There’s no shortage of celebrity parents with celebrity children, but few so perfectly typified their respective eras — one a studio-era polymath, the other a blockbuster star turned heroine of the second-wave set — as Reynolds and Fisher. What was especially remarkable was how they held onto that identity even as the eras that gave rise to it passed, a point Bright Lights emphasizes by following them into vibrant, energetic old(er) age. Even as the public turns elsewhere, people’s lives continue, a fact that’s not necessarily as tragic as the faded-star narrative makes it out to be.
Through marriages, divorces, destitution, hospitalization, and even other children, Bright Lights frames the two as the sole constants in each other’s lives — perhaps because they’re uniquely equipped to understand each other’s situation. Fisher’s ambivalent relationship with Princess Leia (“I’m her custodian,” she explains to the camera while taking a post-Comic-Con smoke break) is very different from Reynolds’s insistence on staying in show business as long as she physically could. Yet they’re two approaches to the same process of managing the connection between image and age: preserving something of yourself even as the world does its best to take it away, either by forgetting you completely or remembering you as something you’re not.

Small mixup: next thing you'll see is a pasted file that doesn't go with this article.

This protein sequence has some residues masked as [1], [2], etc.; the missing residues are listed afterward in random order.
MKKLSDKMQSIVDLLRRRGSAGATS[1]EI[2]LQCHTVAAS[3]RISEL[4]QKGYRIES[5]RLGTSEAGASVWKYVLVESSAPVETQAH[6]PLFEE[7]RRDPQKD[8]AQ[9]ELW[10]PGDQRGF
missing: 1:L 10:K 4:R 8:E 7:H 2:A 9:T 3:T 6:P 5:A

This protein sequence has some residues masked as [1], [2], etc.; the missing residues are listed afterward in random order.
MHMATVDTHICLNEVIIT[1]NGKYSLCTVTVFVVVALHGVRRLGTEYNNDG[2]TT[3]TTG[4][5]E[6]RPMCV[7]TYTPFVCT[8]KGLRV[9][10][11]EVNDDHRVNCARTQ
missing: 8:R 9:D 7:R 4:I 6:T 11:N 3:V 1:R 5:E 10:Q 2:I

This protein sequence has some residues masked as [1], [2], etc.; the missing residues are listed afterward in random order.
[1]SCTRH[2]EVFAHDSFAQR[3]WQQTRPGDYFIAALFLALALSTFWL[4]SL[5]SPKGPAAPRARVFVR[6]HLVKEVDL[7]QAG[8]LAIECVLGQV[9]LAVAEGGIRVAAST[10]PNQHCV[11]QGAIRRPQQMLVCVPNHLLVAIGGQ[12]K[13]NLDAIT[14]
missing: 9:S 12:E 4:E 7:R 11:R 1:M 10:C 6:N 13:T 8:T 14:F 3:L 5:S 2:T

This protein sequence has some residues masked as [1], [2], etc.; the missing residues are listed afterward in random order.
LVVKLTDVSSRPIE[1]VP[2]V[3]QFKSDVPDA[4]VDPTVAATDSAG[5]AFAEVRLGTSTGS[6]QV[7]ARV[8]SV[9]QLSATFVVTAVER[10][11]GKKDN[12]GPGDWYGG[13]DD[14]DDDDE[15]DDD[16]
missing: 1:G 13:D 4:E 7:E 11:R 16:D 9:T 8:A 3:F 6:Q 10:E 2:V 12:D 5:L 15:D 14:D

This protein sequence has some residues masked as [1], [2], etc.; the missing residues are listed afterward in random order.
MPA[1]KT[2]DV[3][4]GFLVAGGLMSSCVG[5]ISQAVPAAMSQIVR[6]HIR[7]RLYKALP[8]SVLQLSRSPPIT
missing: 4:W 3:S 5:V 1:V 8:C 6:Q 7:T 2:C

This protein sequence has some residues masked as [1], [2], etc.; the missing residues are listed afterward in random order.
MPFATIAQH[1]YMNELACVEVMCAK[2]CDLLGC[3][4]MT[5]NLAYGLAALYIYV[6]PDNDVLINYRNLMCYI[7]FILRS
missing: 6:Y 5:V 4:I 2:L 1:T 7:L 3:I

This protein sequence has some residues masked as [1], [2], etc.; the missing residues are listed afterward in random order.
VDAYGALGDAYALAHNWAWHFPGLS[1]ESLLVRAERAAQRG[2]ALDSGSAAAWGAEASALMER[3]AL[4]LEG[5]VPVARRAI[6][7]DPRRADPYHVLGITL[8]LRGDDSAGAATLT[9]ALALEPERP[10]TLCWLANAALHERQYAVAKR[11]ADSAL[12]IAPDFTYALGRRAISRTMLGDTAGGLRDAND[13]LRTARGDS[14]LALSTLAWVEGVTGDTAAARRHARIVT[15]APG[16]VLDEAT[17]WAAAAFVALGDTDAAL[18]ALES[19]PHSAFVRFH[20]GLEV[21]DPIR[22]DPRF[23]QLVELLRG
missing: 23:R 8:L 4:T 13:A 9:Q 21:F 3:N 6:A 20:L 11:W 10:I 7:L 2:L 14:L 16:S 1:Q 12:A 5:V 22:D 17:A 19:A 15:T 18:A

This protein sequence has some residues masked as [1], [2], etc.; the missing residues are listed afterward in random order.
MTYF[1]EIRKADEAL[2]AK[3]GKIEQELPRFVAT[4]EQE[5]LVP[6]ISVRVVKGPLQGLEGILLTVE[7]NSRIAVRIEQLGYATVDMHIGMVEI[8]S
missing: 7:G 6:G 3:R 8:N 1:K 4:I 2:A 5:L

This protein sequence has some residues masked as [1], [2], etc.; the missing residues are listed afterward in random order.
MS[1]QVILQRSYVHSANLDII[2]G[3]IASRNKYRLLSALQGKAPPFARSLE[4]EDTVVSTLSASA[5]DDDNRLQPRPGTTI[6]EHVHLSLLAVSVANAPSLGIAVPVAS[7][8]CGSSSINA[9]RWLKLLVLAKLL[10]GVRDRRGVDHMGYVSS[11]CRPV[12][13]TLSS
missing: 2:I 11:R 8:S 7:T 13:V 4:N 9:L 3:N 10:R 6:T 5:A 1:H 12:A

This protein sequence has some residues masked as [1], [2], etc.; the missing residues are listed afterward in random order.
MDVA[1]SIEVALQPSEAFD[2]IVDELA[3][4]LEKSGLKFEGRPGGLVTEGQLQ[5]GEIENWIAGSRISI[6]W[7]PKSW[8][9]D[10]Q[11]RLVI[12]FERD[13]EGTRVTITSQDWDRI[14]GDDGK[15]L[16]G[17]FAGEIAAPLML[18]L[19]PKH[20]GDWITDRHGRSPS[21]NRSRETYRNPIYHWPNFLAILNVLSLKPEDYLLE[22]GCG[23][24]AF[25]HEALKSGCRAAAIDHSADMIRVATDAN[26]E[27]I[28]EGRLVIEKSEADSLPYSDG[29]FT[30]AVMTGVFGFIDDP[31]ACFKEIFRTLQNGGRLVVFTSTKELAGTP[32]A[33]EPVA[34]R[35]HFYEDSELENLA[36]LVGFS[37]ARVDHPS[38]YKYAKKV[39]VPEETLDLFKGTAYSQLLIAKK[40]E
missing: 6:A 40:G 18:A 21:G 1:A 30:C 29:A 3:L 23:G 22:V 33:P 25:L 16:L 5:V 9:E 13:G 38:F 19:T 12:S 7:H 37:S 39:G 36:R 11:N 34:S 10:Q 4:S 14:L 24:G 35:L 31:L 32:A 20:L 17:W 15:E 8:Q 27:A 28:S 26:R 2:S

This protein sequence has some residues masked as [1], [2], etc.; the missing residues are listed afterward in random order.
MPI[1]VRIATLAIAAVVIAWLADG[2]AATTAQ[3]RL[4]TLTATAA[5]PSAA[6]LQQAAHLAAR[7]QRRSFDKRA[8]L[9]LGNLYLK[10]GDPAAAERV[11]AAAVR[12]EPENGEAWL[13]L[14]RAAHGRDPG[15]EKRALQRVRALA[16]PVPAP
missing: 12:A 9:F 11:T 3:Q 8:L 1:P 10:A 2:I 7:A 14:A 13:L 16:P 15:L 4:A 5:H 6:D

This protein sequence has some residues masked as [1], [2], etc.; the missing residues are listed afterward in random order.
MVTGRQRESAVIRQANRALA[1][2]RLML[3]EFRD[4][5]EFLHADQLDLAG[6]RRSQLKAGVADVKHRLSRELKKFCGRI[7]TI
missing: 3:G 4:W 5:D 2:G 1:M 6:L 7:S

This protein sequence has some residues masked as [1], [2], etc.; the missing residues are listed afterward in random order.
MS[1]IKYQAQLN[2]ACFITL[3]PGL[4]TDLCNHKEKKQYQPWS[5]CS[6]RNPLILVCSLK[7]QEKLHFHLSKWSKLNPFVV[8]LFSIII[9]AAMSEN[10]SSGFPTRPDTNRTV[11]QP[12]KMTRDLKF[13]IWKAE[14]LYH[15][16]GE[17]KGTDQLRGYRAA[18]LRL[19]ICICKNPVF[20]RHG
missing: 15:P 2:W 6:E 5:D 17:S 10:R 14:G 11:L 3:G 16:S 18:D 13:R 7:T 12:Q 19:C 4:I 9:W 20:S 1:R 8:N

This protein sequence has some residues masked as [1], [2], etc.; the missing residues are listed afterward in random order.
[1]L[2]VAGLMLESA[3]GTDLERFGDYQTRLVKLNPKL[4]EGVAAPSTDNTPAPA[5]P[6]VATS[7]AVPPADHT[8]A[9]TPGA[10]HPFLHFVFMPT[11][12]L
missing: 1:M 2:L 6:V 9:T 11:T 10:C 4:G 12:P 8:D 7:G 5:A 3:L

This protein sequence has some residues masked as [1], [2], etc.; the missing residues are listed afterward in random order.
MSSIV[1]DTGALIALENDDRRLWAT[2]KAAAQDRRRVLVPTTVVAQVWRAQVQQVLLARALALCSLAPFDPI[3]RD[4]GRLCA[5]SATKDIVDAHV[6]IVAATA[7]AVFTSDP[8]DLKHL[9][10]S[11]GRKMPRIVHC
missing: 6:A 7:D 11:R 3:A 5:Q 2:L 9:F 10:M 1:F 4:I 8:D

To the extent that much happens in the movie, which was largely shot when The Force Awakens was in production and Reynolds was preparing to bring her six-decade career to a close, it’s Fisher expressing concern over Reynolds’s pushing herself to her limits. There’s a painful dramatic irony to that dynamic under the current circumstances. Even so, it’s a testament to Fisher’s care for her mother, and the duo’s Gilmore Girls–like equilibrium as equals rather than parent and child.
Ever the poised performer, Reynolds (whom Fisher wryly calls “tsu-mommy” in the movie’s opening scene) is shown touring in Connecticut and Las Vegas into her 80s, ferociously dedicated to her craft. That dedication extended beyond her own career: Bright Lights also shows Reynolds’s failed efforts to set up a museum with the Hollywood memorabilia she famously collected. Unable to find a partner, she eventually auctioned most of it off, but not before amassing an archive that included Marilyn Monroe’s subway dress and props from Cleopatra. Reynolds took on the additional weight of advocating for an entire epoch as well as herself.
Debbie Reynolds never left the stage; at the time of filming, Carrie Fisher was preparing to reenter it. Bright Lights revels in the joy of these women’s continued efforts, amplified — not dimmed — by everything that made them so unusual.
Disclosure: HBO is an initial investor in The Ringer.